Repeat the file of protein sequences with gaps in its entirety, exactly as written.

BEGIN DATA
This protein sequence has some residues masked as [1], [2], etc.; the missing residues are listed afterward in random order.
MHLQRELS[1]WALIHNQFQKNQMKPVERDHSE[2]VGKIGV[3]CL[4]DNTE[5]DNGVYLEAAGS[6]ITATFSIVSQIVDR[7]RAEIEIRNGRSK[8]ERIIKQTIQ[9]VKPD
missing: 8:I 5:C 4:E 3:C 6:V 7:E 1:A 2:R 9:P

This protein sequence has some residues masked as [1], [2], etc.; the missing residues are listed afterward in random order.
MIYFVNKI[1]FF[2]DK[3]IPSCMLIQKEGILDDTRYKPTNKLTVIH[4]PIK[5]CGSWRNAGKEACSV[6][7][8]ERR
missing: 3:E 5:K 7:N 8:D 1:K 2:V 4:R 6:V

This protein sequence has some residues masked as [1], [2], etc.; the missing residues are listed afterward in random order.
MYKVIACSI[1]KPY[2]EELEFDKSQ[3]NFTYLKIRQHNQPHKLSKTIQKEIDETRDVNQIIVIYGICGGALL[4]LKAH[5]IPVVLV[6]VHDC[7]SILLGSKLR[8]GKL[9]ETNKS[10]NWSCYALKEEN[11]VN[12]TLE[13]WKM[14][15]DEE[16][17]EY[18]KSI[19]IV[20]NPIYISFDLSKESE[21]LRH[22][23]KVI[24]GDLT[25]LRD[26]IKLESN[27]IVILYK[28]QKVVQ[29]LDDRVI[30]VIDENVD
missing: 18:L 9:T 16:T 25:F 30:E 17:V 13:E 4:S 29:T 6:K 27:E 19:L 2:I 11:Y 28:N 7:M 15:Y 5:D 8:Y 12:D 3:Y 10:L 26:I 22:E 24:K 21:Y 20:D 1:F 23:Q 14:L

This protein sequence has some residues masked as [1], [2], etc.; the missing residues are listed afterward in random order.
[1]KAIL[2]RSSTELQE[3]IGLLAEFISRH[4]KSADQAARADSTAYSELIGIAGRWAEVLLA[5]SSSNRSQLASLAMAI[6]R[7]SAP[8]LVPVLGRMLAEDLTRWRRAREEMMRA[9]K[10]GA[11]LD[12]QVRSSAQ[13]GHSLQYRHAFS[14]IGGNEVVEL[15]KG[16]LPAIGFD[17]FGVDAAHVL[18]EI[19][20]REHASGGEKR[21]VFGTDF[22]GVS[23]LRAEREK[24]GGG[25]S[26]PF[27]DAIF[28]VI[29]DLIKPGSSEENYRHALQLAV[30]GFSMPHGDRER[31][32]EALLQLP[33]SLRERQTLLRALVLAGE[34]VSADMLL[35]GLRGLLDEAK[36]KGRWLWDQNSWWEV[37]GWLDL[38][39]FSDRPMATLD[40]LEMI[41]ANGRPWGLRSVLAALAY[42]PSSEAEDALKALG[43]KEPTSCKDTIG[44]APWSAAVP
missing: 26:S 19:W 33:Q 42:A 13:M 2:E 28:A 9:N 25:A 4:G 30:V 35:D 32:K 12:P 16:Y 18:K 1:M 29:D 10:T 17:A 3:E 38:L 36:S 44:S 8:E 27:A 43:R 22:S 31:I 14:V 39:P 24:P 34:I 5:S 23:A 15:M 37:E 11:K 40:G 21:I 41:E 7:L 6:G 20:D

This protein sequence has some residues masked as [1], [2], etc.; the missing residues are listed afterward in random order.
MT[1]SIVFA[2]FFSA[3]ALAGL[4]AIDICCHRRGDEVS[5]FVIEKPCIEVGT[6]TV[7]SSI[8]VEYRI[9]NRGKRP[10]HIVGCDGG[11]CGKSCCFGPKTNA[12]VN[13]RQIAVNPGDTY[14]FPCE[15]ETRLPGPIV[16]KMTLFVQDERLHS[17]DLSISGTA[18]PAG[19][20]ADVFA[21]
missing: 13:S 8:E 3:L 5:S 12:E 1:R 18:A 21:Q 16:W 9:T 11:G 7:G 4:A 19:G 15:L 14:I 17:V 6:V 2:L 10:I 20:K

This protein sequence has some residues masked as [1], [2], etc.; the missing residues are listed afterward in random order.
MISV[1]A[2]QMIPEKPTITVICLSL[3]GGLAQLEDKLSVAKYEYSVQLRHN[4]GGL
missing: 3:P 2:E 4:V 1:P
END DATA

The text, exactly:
This protein sequence has some residues masked as [1], [2], etc.; the missing residues are listed afterward in random order.
MHLQRELS[1]WALIHNQFQKNQMKPVERDHSE[2]VGKIGV[3]CL[4]DNTE[5]DNGVYLEAAGS[6]ITATFSIVSQIVDR[7]RAEIEIRNGRSK[8]ERIIKQTIQ[9]VKPD
missing: 8:I 5:C 4:E 3:C 6:V 7:E 1:A 2:R 9:P

This protein sequence has some residues masked as [1], [2], etc.; the missing residues are listed afterward in random order.
MIYFVNKI[1]FF[2]DK[3]IPSCMLIQKEGILDDTRYKPTNKLTVIH[4]PIK[5]CGSWRNAGKEACSV[6][7][8]ERR
missing: 3:E 5:K 7:N 8:D 1:K 2:V 4:R 6:V

This protein sequence has some residues masked as [1], [2], etc.; the missing residues are listed afterward in random order.
MYKVIACSI[1]KPY[2]EELEFDKSQ[3]NFTYLKIRQHNQPHKLSKTIQKEIDETRDVNQIIVIYGICGGALL[4]LKAH[5]IPVVLV[6]VHDC[7]SILLGSKLR[8]GKL[9]ETNKS[10]NWSCYALKEEN[11]VN[12]TLE[13]WKM[14][15]DEE[16][17]EY[18]KSI[19]IV[20]NPIYISFDLSKESE[21]LRH[22][23]KVI[24]GDLT[25]LRD[26]IKLESN[27]IVILYK[28]QKVVQ[29]LDDRVI[30]VIDENVD
missing: 18:L 9:T 16:T 25:F 30:E 17:V 13:E 4:S 29:T 6:K 27:E 19:L 2:I 11:Y 28:N 7:M 15:Y 5:D 8:Y 12:D 3:Y 10:L 26:I 22:E 24:K 21:Y 20:D 1:F 23:Q 14:L

This protein sequence has some residues masked as [1], [2], etc.; the missing residues are listed afterward in random order.
[1]KAIL[2]RSSTELQE[3]IGLLAEFISRH[4]KSADQAARADSTAYSELIGIAGRWAEVLLA[5]SSSNRSQLASLAMAI[6]R[7]SAP[8]LVPVLGRMLAEDLTRWRRAREEMMRA[9]K[10]GA[11]LD[12]QVRSSAQ[13]GHSLQYRHAFS[14]IGGNEVVEL[15]KG[16]LPAIGFD[17]FGVDAAHVL[18]EI[19][20]REHASGGEKR[21]VFGTDF[22]GVS[23]LRAEREK[24]GGG[25]S[26]PF[27]DAIF[28]VI[29]DLIKPGSSEENYRHALQLAV[30]GFSMPHGDRER[31][32]EALLQLP[33]SLRERQTLLRALVLAGE[34]VSADMLL[35]GLRGLLDEAK[36]KGRWLWDQNSWWEV[37]GWLDL[38][39]FSDRPMATLD[40]LEMI[41]ANGRPWGLRSVLAALAY[42]PSSEAEDALKALG[43]KEPTSCKDTIG[44]APWSAAVP
missing: 26:S 19:W 33:Q 42:A 13:M 2:E 28:A 9:N 25:A 4:G 30:V 35:D 32:K 12:P 16:Y 18:K 1:M 29:D 10:T 17:A 3:E 38:L 36:S 44:S 8:E 27:A 43:R 22:S 31:I 14:V 39:P 24:P 34:I 5:S 23:A 15:M 37:E 11:K 40:G 21:I 41:E 7:L 6:G 20:D

This protein sequence has some residues masked as [1], [2], etc.; the missing residues are listed afterward in random order.
MT[1]SIVFA[2]FFSA[3]ALAGL[4]AIDICCHRRGDEVS[5]FVIEKPCIEVGT[6]TV[7]SSI[8]VEYRI[9]NRGKRP[10]HIVGCDGG[11]CGKSCCFGPKTNA[12]VN[13]RQIAVNPGDTY[14]FPCE[15]ETRLPGPIV[16]KMTLFVQDERLHS[17]DLSISGTA[18]PAG[19][20]ADVFA[21]
missing: 13:S 8:E 3:L 5:S 12:E 1:R 18:A 21:Q 16:W 9:T 11:G 7:G 4:A 19:G 15:L 14:I 17:V 6:V 2:L 10:I 20:K

This protein sequence has some residues masked as [1], [2], etc.; the missing residues are listed afterward in random order.
MISV[1]A[2]QMIPEKPTITVICLSL[3]GGLAQLEDKLSVAKYEYSVQLRHN[4]GGL
missing: 3:P 2:E 4:V 1:P